Kvist: Another World Cup one of my last big goals

  • William Kvist celebrating a decade with Denmark’s national team

  • Danes on the up again after successive qualifying failures

  • Kvist discusses vital qualifier against Poland and the prolific Lewandowski

William Kvist made his first appearance for Denmark ten years ago today. Well over 60 caps have since followed, and all his experiences – ups and downs with the national team, and in the top flights of Germany, England and his homeland – have taught the 32-year-old one thing about the beautiful game.

“Football is so black and white,” he told FIFA.com. “If you win, everything is super-fantastic. If you lose, you’re a fool.”

Kvist and his Denmark team-mates have found that to their cost over recent years, with successive qualifying failures ensuring that they have been denigrated rather than celebrated. The Danes have an additional burden to carry, too, with the loftiest standards having been set by the ‘Danish Dynamite’ side of the 1980s and the EURO-winning class of '92.

“History can be your friend but it can also be your enemy,” acknowledged Kvist. “We in Denmark have some fantastic memories of those teams, but it’s also true that we can be measured against them in a negative way.

“The team hasn’t enjoyed the best period over recent years and, having had such a long time with Morten Olsen, we needed time to adapt to a new coach (Age Hareide) and a new way of doing things. But now we have some very powerful young players coming through and the balance between them and the older guys like me looks to be finally working.

“The big thing for us has been to get the fans believing in the national team again, and we’re starting to see that now.”

Denmark’s last three results *Romania 0-0 Denmark Denmark 1-1 Germany Kazakhstan 1-3 Denmark*

The reason for that renewed belief is the results and performances that 2017 has yielded. A Danish team that last October failed to take a single point from a double-header against Poland and Montenegro are now back in the FIFA World Cup race, with Kvist key to the turnaround.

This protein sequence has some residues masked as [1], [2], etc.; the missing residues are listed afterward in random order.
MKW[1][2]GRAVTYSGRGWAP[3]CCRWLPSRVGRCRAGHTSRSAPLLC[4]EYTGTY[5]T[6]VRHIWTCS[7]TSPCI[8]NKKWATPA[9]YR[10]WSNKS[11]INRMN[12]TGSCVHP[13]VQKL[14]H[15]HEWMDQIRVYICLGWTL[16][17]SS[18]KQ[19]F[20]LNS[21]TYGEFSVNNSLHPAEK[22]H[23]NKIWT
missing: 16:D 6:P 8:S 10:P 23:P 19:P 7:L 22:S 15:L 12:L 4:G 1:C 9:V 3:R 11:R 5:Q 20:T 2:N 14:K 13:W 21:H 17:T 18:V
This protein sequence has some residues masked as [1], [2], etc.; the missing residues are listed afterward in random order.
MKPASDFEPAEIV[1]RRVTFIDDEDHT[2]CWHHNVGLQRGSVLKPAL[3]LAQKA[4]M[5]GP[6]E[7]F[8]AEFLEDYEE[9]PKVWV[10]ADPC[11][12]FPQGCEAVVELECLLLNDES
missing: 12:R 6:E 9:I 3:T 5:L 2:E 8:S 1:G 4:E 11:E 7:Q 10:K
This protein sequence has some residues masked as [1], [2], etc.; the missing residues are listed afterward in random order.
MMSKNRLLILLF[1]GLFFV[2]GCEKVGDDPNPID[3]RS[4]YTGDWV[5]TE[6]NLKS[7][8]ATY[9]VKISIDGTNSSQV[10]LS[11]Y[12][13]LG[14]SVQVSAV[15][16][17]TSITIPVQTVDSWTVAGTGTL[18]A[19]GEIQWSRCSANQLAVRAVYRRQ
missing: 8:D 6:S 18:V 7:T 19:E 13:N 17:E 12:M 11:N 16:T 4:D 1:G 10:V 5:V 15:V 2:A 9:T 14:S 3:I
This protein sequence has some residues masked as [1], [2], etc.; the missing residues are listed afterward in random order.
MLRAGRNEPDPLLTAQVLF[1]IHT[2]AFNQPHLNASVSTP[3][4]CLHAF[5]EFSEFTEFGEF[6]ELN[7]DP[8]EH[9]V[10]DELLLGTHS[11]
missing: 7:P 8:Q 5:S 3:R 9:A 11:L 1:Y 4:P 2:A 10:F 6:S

The midfielder is one of precious few veterans of the Danes’ last World Cup appearance in 2010 and, at 32, is more important to the national side than ever. Having adapted his game and returned to FC Copenhagen, the club where it all began before his moves to Stuttgart, Fulham and Wigan Athletic, Kvist also finds himself savouring every moment.

“I’m not hunting a big move, a big league or a big contract anymore, and that means I can really appreciate what’s happening now and enjoy the ride," he explained.

“My old legs don’t go as fast as they used to but in some respects I also feel I’m a better player now. I definitely feel I can contribute more to the team, and that’s not only with the ball, tactically and with communication and so on, but away from the pitch too.

“My fortunes have almost mirrored those of the national team; when I wasn’t playing regularly in England, the national team were also having a tough time. Now I feel like I’m on the way up again and Denmark are too. We’re definitely really excited about the game coming up against Poland. It will be tough to catch them but we want to make sure we at least get second and have enough points for a play-off place.”

Denmark’s remaining four qualifiers *Denmark-Poland Armenia-Denmark Montenegro-Denmark Denmark-Romania*

It is, of course, impossible to look ahead to that upcoming showdown with the Poles without discussing Robert Lewandowski: a man whose six qualifying appearances thus far have yielded 11 goals – three of which came against the Danes.

“Stopping a guy like that is easier said than done,” Kvist acknowledged. “We put a lot of focus on keeping him quiet when we played them away... and he went and scored a hat-trick! We just need to focus on ourselves, make sure our system functions and, if we succeed at that, he won’t have many opportunities to work his magic.

“It’s a massive game for us and for me personally. I’m 33 in January and, realistically, this will be my last chance to play at a big tournament. I feel fortunate to have been to a World Cup already, but getting to another one is definitely one of my last big goals as a footballer.”